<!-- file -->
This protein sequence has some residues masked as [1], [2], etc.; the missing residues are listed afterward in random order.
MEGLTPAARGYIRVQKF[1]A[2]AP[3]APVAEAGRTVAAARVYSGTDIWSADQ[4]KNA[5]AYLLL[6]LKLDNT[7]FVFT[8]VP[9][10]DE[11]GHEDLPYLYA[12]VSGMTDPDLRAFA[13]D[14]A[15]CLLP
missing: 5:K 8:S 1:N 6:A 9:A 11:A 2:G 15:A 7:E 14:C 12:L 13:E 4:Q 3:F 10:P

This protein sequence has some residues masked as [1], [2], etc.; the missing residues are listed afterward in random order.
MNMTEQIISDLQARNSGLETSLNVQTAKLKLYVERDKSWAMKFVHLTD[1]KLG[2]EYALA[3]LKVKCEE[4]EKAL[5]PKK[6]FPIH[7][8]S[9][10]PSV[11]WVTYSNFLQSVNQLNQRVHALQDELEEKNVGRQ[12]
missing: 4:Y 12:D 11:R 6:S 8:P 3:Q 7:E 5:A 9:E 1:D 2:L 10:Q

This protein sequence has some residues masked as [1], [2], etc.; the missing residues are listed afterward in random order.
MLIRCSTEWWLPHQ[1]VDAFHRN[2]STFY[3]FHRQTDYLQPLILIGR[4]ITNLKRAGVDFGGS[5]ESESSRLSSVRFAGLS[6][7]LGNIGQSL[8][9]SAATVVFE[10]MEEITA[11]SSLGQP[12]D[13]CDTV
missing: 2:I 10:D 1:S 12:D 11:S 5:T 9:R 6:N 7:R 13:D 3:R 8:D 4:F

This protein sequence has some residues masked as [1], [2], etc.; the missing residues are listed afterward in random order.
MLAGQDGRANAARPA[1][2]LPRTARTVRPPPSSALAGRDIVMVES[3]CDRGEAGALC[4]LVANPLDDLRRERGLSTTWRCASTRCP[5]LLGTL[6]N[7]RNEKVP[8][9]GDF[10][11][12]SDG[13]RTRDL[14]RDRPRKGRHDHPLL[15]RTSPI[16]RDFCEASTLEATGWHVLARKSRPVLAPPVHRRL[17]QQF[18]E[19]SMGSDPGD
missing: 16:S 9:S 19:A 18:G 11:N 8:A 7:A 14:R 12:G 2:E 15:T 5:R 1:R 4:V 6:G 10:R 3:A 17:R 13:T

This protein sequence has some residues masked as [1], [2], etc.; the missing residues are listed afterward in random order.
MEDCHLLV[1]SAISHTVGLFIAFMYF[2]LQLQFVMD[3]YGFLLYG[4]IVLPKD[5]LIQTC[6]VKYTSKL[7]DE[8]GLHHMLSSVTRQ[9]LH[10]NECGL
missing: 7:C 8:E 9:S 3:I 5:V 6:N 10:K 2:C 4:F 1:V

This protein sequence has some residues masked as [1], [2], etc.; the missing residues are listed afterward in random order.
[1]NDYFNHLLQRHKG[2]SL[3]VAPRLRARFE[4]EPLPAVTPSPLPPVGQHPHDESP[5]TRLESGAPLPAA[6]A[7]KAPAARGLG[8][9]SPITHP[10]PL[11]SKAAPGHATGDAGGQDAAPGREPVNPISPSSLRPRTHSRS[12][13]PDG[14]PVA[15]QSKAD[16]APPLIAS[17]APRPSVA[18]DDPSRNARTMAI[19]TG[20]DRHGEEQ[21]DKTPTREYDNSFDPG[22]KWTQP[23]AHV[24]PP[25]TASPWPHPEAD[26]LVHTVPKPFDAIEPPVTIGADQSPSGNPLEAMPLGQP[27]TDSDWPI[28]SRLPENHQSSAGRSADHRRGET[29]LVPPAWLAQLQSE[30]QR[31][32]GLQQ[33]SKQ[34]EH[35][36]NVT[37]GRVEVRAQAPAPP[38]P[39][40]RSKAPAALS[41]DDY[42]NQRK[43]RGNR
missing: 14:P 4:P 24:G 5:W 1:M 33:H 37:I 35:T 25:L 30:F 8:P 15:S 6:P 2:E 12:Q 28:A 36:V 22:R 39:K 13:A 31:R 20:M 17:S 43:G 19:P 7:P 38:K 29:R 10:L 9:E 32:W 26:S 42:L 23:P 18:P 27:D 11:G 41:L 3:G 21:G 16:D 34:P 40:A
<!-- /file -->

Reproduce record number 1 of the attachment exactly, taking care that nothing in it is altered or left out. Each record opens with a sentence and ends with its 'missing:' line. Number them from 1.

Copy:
This protein sequence has some residues masked as [1], [2], etc.; the missing residues are listed afterward in random order.
MEGLTPAARGYIRVQKF[1]A[2]AP[3]APVAEAGRTVAAARVYSGTDIWSADQ[4]KNA[5]AYLLL[6]LKLDNT[7]FVFT[8]VP[9][10]DE[11]GHEDLPYLYA[12]VSGMTDPDLRAFA[13]D[14]A[15]CLLP
missing: 5:K 8:S 1:N 6:A 9:A 11:A 2:G 15:A 7:E 14:C 12:L 13:E 4:Q 3:F 10:P